Ponce’s only regret? “I thought, my God, I should have saved the sheets he slept on.”
By the way, that bartender wasn’t the only one who missed Presley’s significance in West Palm. Even with ads in the paper hyping his show, The Palm Beach Post didn’t bother to cover it, despite massive crowds of teenagers and a raucous screaming that practically drowned out Presley’s singing.
Kealing cuts the paper some slack. “He played West Palm Beach as a headliner in name only,” he said. “He’s just recorded ‘Heartbreak Hotel’ but it hasn’t come out yet. He’s on the cusp of fame in West Palm Beach.”
“Elvis Ignited” pulls together many fascinating strands of the Presley legend. He first saw the Atlantic Ocean in Daytona Beach. The iconic photo from his first RCA album was shot at a Florida concert. “Heartbreak Hotel” was inspired by an account of a suicide note — “I walk a lonely street” — in the Miami Herald. Presley, who made $50 at his first Florida gig, even opened shows here for a pre-TV comic named Andy Griffith.
And the growing, unhinged passion he stirred in Florida teenagers — and the fear it stirred in parents — reached its apex when a Jacksonville judge pondered whether his pelvis-wiggling was grounds for an obscenity charge. (Presley waggled his finger instead.)
Male newspaper reporters in 1956 sounded like hysterical prudes writing about Presley concerts — the Miami News’ Damon Runyon Jr. described him as having “the glassy gape of a hypnotized hillbilly.” But one thing Kealing’s book celebrates are unsung female journalists in Lakeland, St. Petersburg, Miami and Orlando who were able to see Presley with more clarity and insight.
“Men wrote in the point-of-view of parents,” Kealing said. “But thank goodness you had these prescient women. They got to know the real person behind the persona.”
Of course, in those days, celebrities were more accessible. Anybody who wandered backstage could find a shirtless Presley willing to give a female fan a smooch or a reporter an interview. (And female reporters inevitably got a hug and a kiss, too.)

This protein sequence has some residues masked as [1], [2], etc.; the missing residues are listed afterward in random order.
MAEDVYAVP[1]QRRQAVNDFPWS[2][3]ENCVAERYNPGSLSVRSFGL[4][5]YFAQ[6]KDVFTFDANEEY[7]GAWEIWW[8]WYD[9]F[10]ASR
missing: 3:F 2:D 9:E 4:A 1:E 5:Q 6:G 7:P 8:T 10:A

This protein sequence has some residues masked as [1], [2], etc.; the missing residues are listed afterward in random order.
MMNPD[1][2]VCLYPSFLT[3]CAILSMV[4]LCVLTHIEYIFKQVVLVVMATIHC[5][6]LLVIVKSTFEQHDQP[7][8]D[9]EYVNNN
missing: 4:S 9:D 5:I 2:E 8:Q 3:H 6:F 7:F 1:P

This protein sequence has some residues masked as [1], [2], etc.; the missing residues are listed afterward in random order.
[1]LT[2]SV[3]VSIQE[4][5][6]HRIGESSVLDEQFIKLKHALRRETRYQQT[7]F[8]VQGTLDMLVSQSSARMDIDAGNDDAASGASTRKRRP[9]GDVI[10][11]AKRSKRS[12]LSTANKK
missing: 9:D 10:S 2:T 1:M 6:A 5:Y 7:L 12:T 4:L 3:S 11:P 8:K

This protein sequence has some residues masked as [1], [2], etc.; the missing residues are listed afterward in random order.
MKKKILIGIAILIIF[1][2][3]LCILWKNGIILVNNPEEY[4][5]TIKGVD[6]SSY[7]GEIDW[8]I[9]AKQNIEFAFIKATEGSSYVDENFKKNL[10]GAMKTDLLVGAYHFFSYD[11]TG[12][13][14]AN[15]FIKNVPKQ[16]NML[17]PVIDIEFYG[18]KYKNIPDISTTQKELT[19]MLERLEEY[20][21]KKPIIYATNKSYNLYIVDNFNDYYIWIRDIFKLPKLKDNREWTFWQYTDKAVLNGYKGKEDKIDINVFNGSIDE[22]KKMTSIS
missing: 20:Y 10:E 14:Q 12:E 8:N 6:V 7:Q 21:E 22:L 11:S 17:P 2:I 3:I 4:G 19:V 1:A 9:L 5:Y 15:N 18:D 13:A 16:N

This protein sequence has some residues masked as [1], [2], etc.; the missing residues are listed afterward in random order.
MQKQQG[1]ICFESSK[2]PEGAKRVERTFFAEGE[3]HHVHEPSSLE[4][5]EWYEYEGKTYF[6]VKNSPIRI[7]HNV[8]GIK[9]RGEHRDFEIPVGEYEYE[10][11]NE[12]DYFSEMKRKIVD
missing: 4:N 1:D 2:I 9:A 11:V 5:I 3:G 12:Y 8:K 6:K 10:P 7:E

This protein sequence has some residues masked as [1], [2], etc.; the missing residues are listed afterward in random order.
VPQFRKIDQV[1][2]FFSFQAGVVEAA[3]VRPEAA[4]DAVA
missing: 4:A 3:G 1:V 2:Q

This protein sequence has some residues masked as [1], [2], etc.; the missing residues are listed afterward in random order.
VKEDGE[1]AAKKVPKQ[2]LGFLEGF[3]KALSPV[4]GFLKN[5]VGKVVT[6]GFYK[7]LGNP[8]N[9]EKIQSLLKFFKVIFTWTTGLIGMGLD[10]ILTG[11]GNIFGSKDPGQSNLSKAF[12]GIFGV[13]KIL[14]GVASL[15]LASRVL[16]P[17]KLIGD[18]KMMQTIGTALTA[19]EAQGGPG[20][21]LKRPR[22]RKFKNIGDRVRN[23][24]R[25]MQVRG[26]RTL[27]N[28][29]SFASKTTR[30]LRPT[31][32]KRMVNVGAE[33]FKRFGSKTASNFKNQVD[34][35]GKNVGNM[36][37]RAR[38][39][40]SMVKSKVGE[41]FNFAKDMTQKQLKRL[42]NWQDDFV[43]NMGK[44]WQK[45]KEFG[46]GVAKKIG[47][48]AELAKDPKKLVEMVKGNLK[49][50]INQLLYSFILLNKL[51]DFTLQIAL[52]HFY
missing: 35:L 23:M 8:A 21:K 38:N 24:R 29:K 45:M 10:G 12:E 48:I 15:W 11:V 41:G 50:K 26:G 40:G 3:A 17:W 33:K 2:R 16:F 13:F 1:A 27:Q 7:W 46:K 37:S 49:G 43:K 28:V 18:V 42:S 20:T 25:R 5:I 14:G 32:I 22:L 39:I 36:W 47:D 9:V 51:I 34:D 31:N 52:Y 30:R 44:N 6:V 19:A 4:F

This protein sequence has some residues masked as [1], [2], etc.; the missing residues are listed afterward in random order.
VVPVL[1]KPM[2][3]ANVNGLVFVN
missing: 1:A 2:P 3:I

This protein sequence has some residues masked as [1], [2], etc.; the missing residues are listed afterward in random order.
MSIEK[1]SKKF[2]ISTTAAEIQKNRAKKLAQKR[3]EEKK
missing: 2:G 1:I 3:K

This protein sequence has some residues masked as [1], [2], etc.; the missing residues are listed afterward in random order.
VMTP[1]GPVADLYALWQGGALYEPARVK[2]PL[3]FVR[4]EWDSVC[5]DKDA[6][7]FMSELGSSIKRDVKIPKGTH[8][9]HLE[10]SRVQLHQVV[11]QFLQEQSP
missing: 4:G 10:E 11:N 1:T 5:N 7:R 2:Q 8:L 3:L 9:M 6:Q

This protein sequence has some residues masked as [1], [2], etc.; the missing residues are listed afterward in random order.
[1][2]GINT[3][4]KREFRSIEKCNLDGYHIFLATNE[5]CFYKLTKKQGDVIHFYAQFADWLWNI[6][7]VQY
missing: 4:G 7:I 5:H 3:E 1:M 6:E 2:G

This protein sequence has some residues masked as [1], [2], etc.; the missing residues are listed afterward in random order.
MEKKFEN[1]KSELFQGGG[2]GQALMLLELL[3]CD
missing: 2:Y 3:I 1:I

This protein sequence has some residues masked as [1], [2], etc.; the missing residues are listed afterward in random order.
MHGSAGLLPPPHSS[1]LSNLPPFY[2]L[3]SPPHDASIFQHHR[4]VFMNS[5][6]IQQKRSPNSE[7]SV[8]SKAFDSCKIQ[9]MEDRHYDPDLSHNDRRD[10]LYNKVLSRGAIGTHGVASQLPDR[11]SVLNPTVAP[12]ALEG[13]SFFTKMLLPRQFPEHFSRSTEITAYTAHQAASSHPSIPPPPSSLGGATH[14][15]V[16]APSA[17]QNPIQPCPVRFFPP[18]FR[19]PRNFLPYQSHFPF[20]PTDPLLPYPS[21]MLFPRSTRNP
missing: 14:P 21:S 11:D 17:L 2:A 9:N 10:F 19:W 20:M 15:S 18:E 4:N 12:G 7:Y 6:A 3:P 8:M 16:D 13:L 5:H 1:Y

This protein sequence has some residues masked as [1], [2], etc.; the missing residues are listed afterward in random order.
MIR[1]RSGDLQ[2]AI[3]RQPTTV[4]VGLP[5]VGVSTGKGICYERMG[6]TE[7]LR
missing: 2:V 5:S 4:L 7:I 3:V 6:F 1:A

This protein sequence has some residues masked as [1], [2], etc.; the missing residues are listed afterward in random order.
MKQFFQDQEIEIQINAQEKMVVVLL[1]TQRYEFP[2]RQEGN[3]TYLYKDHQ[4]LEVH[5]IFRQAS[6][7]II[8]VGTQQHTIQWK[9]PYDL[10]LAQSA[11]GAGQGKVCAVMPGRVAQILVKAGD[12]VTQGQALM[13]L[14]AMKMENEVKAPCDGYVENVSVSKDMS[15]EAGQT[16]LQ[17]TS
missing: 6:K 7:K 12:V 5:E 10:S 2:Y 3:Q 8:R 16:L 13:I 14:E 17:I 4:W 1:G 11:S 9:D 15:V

Before his fame became so overwhelming, this Elvis would flirt with waitresses at truck stops or talk to fans at roadside motels.
Kealing’s book deftly captures a pre-Interstate Florida where an anonymous Presley would be traveling for grueling hours down every two-laner in the state in his signature automobile. “He’s on Tamiami Trail, he’s on 441, he’s on U.S. 1, he’s driving the pink Cadillac,” said Kealing.
It’s one of the reasons Kealing loves writing about that era in Florida: “Pre-Disney culture in this state gets glossed over.”
He hopes that his book research encourages the state to consider a Presley tour or trail, from the remaining concert venues (the Palms is now a parking lot) to Axton’s Jacksonville house to sites in north Florida where he filmed “Follow That Dream.”
It could give visitors a sense of how Florida fans were pioneers in the cult of Elvis.
“Floridians had extraordinary access to Presley early on,” Kealing said. “Imagine what it must have been like for these kids to see him in their black-and-white world, whirling onto the stage in Technicolor.”